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I have a problem. I have found the HTML code for the downwards arrow, ↓ (↓)

Cool. Now I need to use it in CSS like so:

nav a:hover {content:"&darr";}

That obviously won't work since ↓ is an HTML symbol. There seems to be less info about these "escaped unicode" symbols that are used in css. There are other symbols like \2020 that I found but no arrows. What are the arrow codes?

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marked as duplicate by JensG, Paulie_D css Jul 14 at 14:50

This question has been asked before and already has an answer. If those answers do not fully address your question, please ask a new question.

You need a :before or :after for content to work –  Musa May 1 '12 at 4:36
A simple Google search revealed listing the Unicode code points for many arrows. –  Phrogz May 1 '12 at 4:36
@Phrogz Unfortunately, that site doesn't include "/" in the unicode, so normally I would have no idea I would have to add "/" to the code in order for it to work in css. I know now that I will have to add "/" in order for it to work. –  davecave May 1 '12 at 16:08
@davecave, it's actually backslash (\). –  Matthew Flaschen Jun 30 '14 at 21:20

1 Answer 1

up vote 197 down vote accepted

Why don't you just save/serve the CSS file as UTF-8?

nav a:hover:after {
    content: "↓";

If that's not good enough, and you want to keep it all-ASCII:

nav a:hover:after {
    content: "\2193";

The general format for a Unicode character inside a string is \000000 to \FFFFFF – a backslash followed by six hexadecimal digits. You can leave out leading 0 digits when the Unicode character is the last character in the string or when you add a space after the Unicode character. See the spec below for full details.

Relevant part of the CSS2 spec:

Third, backslash escapes allow authors to refer to characters they cannot easily put in a document. In this case, the backslash is followed by at most six hexadecimal digits (0..9A..F), which stand for the ISO 10646 ([ISO10646]) character with that number, which must not be zero. (It is undefined in CSS 2.1 what happens if a style sheet does contain a character with Unicode codepoint zero.) If a character in the range [0-9a-fA-F] follows the hexadecimal number, the end of the number needs to be made clear. There are two ways to do that:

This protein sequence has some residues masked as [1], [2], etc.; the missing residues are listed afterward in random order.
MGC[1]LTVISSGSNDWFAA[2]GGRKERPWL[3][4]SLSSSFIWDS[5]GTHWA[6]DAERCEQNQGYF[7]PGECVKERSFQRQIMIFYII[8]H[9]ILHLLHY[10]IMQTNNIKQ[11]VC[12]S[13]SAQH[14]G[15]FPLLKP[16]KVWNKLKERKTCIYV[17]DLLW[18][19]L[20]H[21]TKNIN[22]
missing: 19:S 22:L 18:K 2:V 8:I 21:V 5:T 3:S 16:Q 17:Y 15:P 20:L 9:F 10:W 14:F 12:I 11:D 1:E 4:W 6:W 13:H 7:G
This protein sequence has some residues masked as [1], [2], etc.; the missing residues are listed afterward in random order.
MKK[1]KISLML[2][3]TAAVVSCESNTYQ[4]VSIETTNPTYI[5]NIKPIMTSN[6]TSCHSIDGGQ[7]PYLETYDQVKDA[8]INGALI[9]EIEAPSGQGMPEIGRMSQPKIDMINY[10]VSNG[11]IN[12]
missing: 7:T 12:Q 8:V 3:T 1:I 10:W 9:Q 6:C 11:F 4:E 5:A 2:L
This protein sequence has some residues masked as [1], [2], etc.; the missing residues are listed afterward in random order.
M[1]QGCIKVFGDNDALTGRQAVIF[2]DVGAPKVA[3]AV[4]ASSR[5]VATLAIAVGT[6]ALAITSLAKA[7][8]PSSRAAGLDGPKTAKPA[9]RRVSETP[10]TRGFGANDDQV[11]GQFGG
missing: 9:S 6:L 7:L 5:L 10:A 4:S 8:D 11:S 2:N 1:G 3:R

1. with a space (or other white space character): "\26 B" ("&B"). In this case, user agents should treat a "CR/LF" pair (U+000D/U+000A) as a single white space character.
  2. by providing exactly 6 hexadecimal digits: "\000026B" ("&B")

In fact, these two methods may be combined. Only one white space character is ignored after a hexadecimal escape. Note that this means that a "real" space after the escape sequence must be doubled.

If the number is outside the range allowed by Unicode (e.g., "\110000" is above the maximum 10FFFF allowed in current Unicode), the UA may replace the escape with the "replacement character" (U+FFFD). If the character is to be displayed, the UA should show a visible symbol, such as a "missing character" glyph (cf. 15.2, point 5).

  • Note: Backslash escapes are always considered to be part of an identifier or a string (i.e., "\7B" is not punctuation, even though "{" is, and "\32" is allowed at the start of a class name, even though "2" is not).
    The identifier "te\st" is exactly the same identifier as "test".

Comprehensive list: Unicode Character 'DOWNWARDS ARROW' (U+2193).

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Here's another list of arrows: Use the "U+" code, but replace the "U+" with "\". e.g. "U+25C0" becomes content: "\25C0"; –  Luke Dec 5 '14 at 15:26
This Entity Conversion Calculator might be handy. –  stove Mar 5 at 8:07
One detail, to add a space after the escaped character, you need to add two spaces `\2193␣␣'. This is because the first space is eaten by the CSS parser. This is the case if the Unicode number is 5 or less characters. –  Alexis Wilke Sep 8 at 4:22

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